Move your posts and comments
6. This is the easy part! In WordPress, go to Manage (Tools in WP 2.7+) > Import. Select Blogger from the list and enter your login information. This should automatically transfer all your posts and comments for you. 😀
However, some of your links won’t work anymore because Blogger and WordPress convert post titles into URLs differently—Blogger leaves out stop words like “and” and “the.” You can fix this, too, with another handy plugin, Redirection. Upload it, activate it and you can use it to easily track and redirect individual broken links (for example, from “/this-best-post-ever.html” to “/and-this-is-the-best-post-ever.html”).
There are also some other plugins to do this automatically. To get these (or any) plugins, in WordPress go to Plugins>Add New. Search for the plugins by name or related terms. (Searching for “blogger permalinks” brings up some plugins that can help with this and some of the other technical stuff.)
Transfer your feed: keep all your subscribers
7. Login to FeedBurner, go into the feed and click on “Edit Feed Details.” Change your Original Feed to http://YOURNEWURL.com/feed/ .
8. In WordPress, you’ll probably want to use FeedBurner as well, and if so, there’s another plugin to integrate the two services perfectly, FeedSmith, owned by FeedBurner (which is owned by Google).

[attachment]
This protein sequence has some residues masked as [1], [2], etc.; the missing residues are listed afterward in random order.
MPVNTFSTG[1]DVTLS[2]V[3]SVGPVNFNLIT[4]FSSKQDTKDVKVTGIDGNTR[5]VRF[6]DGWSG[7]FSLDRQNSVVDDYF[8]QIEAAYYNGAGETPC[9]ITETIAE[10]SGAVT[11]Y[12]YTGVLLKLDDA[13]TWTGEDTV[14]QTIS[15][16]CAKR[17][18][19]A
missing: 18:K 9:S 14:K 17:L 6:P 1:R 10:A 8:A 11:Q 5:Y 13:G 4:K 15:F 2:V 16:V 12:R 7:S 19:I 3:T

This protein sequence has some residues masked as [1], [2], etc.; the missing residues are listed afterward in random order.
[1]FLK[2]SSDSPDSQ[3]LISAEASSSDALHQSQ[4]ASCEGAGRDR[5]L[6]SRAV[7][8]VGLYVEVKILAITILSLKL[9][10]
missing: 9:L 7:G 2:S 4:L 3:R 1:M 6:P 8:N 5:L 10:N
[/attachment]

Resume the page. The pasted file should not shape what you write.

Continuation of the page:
Change over the URL: the final steps to move your blog
9. Back in Blogger, select Settings for the blog you want to transfer. Select Publishing. Click the top link, “Custom domain.” Type in your new domain, www.yourblog.com. Save. Now your links will transfer automatically to your own domain (though sometimes Blogger will show visitors a page to make sure they’re not being taken to a different site accidentally), but you’ll need one more step to transfer your blog home page over.
10. Still in Blogger, go to Layout>Edit HTML. Place the following code anywhere after <head>:
<meta content='0; url=http://YOURNEWURL.com/' http-equiv='refresh'/>
This sends visitors to your blog homepage directly to your new URL, and, as Sebastian’s Pamphlets says, is a search-engine safe method of redirection.
Like the change in step 9, this can show visitors a warning page that they’re being taken to another domain. Some might think that it’s just as good to put a link to your new URL in your old blog and leave it up. However, it’s better for your search engine rankings to transfer it like this—if search engines see two copies of your content around the Internet, they may try to penalize one or both of your sites for “duplicate content.”
Be sure to test your main blog URL as well as some of your old post URLs to make sure everything is working, and of course, be subscribed to your feed to make sure that’s in order as well.
And you’re ready to blog on wit’ yo’ bad self.
Note: You might have to import your images to WordPress as well, but I haven’t.
Want a full guide to setting up WordPress on BlueHost, an inexpensive, WordPress-recommended hosting company? Sign up for BlueHost with an affiliate link on this page, and email me (guide at mamablogga.com ) for a free PDF guide on installation, set up, WordPress, add-ons and more! (Note: you must sign up with an affiliate link to receive the guide.)
GoDaddy and Bluehost link is an affiliate link.